When your doctor replies to the question, "Should I do some exercise?" with the following answer, it's probably a sign:
"I wouldn't recommend it right now. You'd probably keel over there and then."
When you get to the stage where a person you don't really know - literally a step away from being a complete stranger - feels able to pat you on the stomach and say: "So when's it due?" that's almost certainly a sign. (I didn't smile back at her. She probably thought that being my size I could at least have had the good manners to be jolly.)
When you can't find clothes that fit you easily, that's not necessarily a sign. But when you can't even find a belt that fits, that's a sign. It's a great big sign. A great big fat sign, if you like.
The doctor was very nice, by the way. He showed me lots of numbers on his screen. There was the cholesterol one which was high and needed to be lower. Then the vitamin D and calcium ones which were too low and needed to be higher. Very low, they were. I have the vitamin D of a cave-dwelling emo teenager and the calcium levels of an 80-year old, bizarrely. Heaven help me if I have a fall.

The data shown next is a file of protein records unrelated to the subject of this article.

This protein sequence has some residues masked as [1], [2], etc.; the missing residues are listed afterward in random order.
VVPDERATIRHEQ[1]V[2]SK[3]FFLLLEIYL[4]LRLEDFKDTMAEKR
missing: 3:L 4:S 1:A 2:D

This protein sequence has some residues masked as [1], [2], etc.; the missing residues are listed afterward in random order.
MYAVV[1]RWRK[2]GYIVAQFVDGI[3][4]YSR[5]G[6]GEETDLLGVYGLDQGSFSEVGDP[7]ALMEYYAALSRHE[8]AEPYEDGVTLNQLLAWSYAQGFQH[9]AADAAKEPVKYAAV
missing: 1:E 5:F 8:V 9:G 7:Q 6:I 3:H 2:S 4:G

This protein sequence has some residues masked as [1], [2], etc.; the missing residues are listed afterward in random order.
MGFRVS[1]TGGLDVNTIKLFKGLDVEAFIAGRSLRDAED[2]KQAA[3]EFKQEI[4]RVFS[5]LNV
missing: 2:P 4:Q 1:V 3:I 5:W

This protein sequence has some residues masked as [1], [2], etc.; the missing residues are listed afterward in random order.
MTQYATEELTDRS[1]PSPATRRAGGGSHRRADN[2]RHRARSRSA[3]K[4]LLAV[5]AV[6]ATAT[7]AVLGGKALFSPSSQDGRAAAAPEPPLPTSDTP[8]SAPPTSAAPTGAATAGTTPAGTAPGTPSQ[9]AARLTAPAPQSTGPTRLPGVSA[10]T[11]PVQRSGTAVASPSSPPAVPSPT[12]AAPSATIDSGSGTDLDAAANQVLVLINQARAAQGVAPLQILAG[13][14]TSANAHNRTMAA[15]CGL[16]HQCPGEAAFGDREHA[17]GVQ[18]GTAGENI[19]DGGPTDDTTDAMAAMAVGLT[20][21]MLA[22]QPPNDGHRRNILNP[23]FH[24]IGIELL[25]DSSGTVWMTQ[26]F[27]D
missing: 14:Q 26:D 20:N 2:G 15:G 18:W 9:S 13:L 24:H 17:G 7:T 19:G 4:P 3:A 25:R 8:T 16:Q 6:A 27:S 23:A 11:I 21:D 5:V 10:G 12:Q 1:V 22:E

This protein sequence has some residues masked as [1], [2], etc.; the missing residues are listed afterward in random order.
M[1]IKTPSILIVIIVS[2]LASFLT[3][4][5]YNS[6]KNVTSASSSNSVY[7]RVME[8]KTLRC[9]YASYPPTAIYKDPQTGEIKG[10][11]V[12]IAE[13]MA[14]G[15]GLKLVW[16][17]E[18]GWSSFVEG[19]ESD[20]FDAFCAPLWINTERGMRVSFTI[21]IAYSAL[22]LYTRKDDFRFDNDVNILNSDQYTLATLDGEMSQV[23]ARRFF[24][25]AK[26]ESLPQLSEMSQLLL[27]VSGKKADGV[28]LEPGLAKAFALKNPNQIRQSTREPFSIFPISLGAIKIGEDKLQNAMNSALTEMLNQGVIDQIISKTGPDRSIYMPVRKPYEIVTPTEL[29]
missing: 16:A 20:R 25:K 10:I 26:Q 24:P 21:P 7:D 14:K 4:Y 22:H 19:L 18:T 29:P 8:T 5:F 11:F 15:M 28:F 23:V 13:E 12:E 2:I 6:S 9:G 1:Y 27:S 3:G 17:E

The doctor, after warning me against exercise until I lost some tonnage ("Your knees would outlast your heart") gave me some diet advice. And it went like this:
"All the things you like to have? Stop having them. And all the things you really don't like, you need to have more of them. If I see you in Greggs, you're a dead man."
Before you ask, I'm pretty much quoting him word for word.
He prescribed me some calcium tablets to be taken for the next year. I wonder if it's possible to overdose on them? Would you go all stiff-limbed and grin at everyone? Who knows.
So this is why, after a last calorie-laden blow-out on Saturday evening, Sunday found Katie and me in the supermarket, looking at green things. We bumped into a friend; I told him we were strangers to the vegetable aisle and he thought I was joking.
I was not joking.
I'll tell you something, though. Those people who say, often in a breezy, carefree manner, that you can eat healthily and pay no more than eating junk? They're talking arrant bollocks. I've got a weekly shopping bill some three times my normal amount as proof. I feel that some adjustments might be necessary for next week.
But we'll make the adjustments and go on. Because there was another set of scary numbers over the weekend. An 18, followed by a 1. 18 stone, 1 pound (or 253 pounds if you're American).
We've been here before, haven't we?